Macroscopic soft composites dissipate energy similarly to the strain-hardening stage of the micro-level soft composites since the macroscopic reinforcing phases are usually extremely stiff compared with the matrix phases. Glass fiber fabric-reinforced polyampholyte hydrogels exhibit high fracture stress but low fracture strain, similar to the tensile performance of neat glass fiber fabric (Figure 7f) [39]. Notably, by utilizing macroscopic reinforcing phases that have relatively low fracture force compared with the soft matrix phases, the energy dissipation of the resulting soft composites can be optimized by a multi-step fracture process, which is superior to either the soft or hard phase (Figure 7g) [65]. The tensile fracture stresses of soft composites that dissipate energy at different length scales are summarized in Table 1.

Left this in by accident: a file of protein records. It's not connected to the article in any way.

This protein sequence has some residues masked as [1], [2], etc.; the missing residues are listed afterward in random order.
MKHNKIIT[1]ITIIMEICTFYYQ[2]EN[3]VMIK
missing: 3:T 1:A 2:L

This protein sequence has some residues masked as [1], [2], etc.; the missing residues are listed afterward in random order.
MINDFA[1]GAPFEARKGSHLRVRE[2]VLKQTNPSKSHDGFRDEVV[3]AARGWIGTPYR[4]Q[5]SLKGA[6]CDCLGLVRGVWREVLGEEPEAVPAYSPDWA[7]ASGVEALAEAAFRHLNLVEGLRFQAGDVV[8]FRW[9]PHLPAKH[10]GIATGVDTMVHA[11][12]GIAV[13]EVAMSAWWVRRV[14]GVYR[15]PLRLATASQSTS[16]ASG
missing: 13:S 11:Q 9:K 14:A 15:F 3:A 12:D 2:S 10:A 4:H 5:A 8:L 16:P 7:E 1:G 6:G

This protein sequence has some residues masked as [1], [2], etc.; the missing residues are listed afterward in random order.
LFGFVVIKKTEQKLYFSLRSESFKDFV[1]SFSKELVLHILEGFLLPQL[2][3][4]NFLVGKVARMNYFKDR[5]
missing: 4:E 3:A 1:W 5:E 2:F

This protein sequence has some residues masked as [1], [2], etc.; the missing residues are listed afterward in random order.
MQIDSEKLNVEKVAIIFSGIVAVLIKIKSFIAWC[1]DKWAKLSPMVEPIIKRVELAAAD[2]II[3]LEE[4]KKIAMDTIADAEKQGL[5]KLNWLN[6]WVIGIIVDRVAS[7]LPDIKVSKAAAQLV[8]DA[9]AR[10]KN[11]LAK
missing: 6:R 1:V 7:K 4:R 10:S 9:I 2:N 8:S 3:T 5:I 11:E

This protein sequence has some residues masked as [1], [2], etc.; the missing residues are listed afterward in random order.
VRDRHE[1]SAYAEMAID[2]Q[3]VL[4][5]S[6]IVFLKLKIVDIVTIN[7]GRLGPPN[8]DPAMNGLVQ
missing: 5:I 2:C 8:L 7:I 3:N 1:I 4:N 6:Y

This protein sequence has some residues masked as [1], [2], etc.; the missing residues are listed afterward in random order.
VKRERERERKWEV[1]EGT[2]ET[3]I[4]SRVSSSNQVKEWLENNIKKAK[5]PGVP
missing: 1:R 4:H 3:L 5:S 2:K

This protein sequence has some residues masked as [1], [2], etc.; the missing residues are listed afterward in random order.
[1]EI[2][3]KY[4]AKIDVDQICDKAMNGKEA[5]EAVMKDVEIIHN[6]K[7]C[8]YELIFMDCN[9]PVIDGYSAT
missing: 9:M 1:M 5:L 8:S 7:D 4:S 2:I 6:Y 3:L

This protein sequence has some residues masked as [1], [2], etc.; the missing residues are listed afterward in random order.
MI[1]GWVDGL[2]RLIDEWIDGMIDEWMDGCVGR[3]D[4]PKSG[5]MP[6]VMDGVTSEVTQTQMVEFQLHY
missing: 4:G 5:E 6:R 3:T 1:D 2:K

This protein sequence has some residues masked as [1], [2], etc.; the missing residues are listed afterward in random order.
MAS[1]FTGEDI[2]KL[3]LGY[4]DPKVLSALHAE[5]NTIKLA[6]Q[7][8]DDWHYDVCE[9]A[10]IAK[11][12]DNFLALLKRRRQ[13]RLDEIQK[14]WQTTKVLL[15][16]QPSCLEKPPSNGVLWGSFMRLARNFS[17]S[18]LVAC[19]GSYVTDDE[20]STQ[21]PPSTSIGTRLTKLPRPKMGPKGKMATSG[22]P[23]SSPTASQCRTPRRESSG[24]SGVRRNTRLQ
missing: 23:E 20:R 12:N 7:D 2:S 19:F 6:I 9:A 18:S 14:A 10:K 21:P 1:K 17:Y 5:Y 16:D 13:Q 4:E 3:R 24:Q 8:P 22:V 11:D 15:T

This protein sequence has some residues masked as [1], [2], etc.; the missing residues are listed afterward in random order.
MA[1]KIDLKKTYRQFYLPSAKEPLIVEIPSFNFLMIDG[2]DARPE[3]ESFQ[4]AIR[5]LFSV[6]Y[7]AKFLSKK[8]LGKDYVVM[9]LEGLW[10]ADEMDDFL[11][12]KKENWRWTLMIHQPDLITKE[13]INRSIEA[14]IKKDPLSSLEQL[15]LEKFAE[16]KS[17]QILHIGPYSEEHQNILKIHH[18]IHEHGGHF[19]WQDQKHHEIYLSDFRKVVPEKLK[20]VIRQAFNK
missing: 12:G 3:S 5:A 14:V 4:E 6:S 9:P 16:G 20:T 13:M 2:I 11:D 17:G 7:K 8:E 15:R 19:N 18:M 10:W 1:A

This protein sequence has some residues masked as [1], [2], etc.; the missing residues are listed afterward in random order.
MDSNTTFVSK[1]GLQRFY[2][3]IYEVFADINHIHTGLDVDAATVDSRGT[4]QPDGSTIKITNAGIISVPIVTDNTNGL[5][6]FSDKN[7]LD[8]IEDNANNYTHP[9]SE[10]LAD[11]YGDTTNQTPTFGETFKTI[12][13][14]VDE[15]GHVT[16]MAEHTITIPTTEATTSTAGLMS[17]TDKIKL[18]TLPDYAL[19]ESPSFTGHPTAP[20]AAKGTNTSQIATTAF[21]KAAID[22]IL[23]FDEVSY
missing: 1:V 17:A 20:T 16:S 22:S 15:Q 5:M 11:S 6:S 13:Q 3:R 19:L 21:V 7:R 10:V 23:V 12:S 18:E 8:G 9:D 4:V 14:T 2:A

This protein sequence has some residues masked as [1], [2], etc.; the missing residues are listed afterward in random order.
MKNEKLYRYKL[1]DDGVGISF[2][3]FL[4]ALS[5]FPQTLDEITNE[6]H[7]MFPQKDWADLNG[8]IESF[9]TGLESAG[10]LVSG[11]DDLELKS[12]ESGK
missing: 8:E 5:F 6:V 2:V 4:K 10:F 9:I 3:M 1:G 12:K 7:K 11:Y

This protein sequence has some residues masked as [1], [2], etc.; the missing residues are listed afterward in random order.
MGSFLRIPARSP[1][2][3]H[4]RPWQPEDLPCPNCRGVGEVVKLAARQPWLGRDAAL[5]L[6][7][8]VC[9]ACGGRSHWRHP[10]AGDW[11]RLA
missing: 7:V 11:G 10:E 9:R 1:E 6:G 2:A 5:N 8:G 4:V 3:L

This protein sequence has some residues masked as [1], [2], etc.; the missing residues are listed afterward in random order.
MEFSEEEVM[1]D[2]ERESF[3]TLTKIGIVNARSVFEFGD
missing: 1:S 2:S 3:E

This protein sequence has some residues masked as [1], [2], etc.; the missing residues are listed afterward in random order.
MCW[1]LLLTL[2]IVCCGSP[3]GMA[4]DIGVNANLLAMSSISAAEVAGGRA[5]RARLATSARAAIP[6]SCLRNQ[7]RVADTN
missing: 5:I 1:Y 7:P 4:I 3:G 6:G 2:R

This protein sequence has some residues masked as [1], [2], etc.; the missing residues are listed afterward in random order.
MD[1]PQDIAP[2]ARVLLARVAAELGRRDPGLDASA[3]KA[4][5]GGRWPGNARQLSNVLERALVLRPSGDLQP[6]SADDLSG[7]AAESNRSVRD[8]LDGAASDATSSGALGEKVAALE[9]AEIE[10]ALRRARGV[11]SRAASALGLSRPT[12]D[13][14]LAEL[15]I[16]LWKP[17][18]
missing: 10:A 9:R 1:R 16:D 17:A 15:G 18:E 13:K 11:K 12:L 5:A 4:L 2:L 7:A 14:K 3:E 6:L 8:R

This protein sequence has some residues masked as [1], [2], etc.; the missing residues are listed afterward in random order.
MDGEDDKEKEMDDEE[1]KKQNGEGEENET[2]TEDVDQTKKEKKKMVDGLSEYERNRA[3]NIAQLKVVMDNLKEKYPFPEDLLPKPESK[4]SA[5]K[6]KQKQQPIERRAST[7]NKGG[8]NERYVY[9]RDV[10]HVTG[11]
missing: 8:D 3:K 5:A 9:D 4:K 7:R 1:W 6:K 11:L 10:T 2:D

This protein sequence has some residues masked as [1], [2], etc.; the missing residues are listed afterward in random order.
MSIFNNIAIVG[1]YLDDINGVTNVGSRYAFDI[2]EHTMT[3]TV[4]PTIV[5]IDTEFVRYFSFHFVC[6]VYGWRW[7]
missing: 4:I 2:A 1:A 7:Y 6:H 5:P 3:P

Figure 7. Tensile properties of soft composites at different length scales. (a) Typical tensile behaviors and properties of double network hydrogels. Reproduced with permission from reference [21] Copyright 2010 Royal Society of Chemistry. (b) The superior compressive performance of tough hydrogels. Reproduced with permission from reference [69] Copyright 2015 Royal Society of Chemistry. (c) Phase-separation results in dramatic mechanical enhancement of hydrogels. Reproduced with permission from reference [70] Copyright 2020 Elsevier. (d) Rate-dependent tensile properties of phase-separated hydrogels. Reproduced with permission from reference [32] Copyright 2013 Springer Nature. (e) The J-shaped stress-strain curve of micro-fiber-based soft composites. Reproduced with permission from reference [72] Copyright 2020 American Chemical Society. (f) Tensile performance of fabric-reinforced soft composites. Reproduced with permission from reference [39] Copyright 2015 Royal Society of Chemistry. (g) Multi-step fracture process of low-melting-point alloy reinforced soft composites. Reproduced with permission from reference [65] Copyright 2018 Wiley.